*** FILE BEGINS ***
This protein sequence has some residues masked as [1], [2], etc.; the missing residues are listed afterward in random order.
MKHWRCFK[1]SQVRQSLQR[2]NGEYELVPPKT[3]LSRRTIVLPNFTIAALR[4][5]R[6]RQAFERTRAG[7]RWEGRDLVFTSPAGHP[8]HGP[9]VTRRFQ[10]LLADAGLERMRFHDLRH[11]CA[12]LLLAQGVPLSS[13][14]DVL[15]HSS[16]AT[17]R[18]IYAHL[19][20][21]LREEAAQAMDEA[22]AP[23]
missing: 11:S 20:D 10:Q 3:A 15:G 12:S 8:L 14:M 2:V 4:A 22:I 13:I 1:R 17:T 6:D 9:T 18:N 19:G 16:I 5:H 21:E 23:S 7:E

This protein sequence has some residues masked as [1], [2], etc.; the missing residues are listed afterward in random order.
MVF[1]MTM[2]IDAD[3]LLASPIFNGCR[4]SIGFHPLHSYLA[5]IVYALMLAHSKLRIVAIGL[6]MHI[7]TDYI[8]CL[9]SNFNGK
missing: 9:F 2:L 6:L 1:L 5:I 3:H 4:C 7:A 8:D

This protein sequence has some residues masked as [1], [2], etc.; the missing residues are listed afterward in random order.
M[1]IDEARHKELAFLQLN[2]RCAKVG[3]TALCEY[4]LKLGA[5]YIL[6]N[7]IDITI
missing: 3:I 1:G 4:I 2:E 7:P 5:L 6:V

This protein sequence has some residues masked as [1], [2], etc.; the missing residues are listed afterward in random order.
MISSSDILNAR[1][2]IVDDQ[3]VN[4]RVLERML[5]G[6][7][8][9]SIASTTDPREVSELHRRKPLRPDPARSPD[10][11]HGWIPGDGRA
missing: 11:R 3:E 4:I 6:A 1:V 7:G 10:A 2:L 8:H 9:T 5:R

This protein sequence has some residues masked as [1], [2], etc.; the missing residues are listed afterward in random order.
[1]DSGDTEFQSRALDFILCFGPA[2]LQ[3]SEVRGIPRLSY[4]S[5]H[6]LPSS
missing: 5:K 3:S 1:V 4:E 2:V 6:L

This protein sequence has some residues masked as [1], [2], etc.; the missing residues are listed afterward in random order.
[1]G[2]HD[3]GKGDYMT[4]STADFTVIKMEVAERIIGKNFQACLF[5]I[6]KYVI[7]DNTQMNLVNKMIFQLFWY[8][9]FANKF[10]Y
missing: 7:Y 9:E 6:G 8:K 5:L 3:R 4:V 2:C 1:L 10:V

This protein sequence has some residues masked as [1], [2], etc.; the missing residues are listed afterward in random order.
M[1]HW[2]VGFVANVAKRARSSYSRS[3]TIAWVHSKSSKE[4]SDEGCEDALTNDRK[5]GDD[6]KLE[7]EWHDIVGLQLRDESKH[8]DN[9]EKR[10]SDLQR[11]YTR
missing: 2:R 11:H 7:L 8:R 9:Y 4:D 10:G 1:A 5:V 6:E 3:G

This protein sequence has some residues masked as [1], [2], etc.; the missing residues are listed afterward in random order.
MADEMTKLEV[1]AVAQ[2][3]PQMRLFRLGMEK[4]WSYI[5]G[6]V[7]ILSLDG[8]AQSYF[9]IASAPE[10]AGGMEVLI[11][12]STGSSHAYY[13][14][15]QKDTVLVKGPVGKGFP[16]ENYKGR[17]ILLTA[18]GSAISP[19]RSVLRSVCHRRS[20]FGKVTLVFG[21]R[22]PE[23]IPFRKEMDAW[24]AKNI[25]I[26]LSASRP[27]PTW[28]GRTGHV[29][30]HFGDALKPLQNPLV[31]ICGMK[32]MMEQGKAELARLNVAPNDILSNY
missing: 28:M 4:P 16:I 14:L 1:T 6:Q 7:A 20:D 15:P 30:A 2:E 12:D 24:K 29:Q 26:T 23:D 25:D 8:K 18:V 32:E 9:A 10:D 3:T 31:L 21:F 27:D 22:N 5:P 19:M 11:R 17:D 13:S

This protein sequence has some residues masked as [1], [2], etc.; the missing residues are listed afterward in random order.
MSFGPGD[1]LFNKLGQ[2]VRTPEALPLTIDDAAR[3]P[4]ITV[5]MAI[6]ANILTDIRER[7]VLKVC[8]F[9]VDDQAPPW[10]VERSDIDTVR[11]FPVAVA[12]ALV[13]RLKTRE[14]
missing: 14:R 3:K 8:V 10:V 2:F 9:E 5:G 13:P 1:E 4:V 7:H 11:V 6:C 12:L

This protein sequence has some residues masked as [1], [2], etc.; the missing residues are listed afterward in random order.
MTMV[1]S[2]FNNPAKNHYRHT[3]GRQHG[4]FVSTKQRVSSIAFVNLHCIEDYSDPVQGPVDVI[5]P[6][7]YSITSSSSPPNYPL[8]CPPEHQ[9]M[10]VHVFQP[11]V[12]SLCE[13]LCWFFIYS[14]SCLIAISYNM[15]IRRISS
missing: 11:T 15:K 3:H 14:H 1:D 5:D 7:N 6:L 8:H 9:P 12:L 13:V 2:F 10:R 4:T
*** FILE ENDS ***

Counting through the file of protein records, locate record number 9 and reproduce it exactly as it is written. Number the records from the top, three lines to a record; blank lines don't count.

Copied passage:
This protein sequence has some residues masked as [1], [2], etc.; the missing residues are listed afterward in random order.
MSFGPGD[1]LFNKLGQ[2]VRTPEALPLTIDDAAR[3]P[4]ITV[5]MAI[6]ANILTDIRER[7]VLKVC[8]F[9]VDDQAPPW[10]VERSDIDTVR[11]FPVAVA[12]ALV[13]RLKTRE[14]
missing: 14:R 3:K 8:V 10:V 2:F 9:E 5:G 13:P 1:E 4:V 7:H 11:V 6:C 12:L